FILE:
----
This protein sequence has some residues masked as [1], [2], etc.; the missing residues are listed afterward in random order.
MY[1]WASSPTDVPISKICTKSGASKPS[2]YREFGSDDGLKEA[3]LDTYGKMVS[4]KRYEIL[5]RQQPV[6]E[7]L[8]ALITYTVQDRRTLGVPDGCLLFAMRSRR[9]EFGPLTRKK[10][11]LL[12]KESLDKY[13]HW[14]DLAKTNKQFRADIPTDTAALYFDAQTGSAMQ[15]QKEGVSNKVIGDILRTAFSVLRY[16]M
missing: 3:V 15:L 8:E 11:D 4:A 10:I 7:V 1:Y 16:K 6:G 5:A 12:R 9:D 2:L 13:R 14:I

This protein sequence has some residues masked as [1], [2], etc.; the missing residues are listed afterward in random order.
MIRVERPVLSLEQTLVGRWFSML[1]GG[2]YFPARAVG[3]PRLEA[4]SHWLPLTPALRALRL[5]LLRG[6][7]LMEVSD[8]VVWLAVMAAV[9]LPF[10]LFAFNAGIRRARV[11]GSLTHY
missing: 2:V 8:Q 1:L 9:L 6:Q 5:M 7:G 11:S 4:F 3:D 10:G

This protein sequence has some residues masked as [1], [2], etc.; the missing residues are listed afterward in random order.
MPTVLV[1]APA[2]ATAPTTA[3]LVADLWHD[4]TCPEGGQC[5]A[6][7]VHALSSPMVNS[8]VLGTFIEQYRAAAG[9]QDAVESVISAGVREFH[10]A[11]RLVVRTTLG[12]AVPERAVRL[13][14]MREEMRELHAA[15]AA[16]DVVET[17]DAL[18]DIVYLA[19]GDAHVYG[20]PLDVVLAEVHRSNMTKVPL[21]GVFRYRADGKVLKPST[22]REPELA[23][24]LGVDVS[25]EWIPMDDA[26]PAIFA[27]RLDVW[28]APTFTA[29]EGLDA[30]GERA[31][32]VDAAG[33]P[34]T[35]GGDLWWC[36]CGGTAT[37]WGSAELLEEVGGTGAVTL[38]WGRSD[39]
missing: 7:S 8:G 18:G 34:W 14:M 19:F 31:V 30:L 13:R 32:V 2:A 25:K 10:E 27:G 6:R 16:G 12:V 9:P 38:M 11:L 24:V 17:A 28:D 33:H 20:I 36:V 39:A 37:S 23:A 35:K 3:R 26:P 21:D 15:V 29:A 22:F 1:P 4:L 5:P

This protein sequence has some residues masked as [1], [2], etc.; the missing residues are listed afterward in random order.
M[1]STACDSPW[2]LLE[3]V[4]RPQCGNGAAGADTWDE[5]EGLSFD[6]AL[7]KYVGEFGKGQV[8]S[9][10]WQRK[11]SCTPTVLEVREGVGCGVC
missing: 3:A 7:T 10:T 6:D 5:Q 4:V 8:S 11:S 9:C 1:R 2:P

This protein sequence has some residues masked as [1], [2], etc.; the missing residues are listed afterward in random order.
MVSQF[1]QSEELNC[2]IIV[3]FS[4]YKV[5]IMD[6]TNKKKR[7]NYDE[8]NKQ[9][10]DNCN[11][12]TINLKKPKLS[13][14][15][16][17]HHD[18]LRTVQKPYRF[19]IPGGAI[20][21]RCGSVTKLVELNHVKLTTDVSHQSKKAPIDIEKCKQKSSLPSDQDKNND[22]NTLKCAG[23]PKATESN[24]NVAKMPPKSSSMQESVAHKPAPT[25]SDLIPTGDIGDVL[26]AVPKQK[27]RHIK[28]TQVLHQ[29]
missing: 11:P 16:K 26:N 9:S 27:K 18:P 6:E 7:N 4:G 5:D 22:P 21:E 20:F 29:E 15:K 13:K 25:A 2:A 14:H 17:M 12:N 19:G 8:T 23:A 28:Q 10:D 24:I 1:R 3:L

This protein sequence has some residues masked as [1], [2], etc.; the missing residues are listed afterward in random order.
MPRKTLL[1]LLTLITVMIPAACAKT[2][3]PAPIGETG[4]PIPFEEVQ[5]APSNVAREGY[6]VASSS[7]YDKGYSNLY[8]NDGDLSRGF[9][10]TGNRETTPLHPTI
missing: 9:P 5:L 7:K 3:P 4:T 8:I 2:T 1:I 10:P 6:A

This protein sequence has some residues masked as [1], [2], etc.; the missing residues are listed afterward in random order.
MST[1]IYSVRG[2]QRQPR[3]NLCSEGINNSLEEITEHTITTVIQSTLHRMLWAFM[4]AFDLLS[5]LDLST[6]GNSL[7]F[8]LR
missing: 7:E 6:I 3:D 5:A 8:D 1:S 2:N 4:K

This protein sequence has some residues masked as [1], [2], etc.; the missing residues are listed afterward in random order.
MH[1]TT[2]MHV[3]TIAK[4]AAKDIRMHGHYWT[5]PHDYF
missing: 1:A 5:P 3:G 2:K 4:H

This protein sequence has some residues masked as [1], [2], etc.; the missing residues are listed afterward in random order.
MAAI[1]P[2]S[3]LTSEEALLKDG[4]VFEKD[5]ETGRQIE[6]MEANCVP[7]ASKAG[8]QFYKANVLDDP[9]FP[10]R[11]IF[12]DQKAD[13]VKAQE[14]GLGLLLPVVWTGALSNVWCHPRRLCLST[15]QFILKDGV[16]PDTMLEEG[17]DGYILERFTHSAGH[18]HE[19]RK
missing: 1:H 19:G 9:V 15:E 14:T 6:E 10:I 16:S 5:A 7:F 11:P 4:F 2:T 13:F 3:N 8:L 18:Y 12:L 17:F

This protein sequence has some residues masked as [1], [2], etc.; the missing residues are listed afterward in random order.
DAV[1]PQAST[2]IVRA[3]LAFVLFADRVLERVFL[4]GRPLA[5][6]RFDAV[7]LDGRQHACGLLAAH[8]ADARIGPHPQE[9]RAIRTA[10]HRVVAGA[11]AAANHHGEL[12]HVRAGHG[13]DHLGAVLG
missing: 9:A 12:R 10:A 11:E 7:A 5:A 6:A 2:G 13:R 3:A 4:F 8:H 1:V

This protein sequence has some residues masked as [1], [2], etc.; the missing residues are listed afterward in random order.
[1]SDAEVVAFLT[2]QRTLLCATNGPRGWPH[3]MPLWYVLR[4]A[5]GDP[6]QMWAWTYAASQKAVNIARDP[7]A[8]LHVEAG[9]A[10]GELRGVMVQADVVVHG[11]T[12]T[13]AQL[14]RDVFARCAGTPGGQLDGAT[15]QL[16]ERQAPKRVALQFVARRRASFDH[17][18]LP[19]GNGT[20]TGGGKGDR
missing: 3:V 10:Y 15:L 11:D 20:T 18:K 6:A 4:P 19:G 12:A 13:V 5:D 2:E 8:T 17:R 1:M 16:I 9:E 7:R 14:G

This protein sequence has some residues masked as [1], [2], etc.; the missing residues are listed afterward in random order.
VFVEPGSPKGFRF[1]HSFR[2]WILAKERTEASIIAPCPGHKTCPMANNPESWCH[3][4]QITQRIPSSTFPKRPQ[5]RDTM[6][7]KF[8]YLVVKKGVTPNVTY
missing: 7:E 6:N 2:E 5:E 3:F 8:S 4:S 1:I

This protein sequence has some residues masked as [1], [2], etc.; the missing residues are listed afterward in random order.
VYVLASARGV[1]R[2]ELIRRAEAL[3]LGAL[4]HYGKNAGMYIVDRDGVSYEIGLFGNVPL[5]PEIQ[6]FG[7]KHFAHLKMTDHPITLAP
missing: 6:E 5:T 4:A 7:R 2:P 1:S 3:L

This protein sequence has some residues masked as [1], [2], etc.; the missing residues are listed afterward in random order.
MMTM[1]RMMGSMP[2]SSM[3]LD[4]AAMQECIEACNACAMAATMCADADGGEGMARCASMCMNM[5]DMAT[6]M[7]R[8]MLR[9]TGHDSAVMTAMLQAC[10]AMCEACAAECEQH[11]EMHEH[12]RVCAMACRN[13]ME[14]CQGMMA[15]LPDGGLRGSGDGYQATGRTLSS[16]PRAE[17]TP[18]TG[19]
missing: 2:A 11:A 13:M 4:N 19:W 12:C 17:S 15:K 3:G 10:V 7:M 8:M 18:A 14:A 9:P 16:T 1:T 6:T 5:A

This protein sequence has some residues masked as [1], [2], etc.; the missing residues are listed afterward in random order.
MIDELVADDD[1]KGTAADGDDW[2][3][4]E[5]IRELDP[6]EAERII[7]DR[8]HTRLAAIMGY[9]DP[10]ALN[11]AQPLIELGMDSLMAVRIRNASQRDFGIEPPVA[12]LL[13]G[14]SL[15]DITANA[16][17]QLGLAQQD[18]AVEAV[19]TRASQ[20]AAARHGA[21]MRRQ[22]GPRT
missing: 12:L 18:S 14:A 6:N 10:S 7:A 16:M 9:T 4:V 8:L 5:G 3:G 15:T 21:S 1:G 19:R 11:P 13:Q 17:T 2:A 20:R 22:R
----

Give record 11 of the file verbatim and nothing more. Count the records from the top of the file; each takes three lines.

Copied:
This protein sequence has some residues masked as [1], [2], etc.; the missing residues are listed afterward in random order.
[1]SDAEVVAFLT[2]QRTLLCATNGPRGWPH[3]MPLWYVLR[4]A[5]GDP[6]QMWAWTYAASQKAVNIARDP[7]A[8]LHVEAG[9]A[10]GELRGVMVQADVVVHG[11]T[12]T[13]AQL[14]RDVFARCAGTPGGQLDGAT[15]QL[16]ERQAPKRVALQFVARRRASFDH[17][18]LP[19]GNGT[20]TGGGKGDR
missing: 3:V 10:Y 15:L 11:D 20:T 18:K 6:A 4:P 19:G 12:A 13:V 5:D 2:E 8:T 17:R 1:M 16:I 9:E 7:R 14:G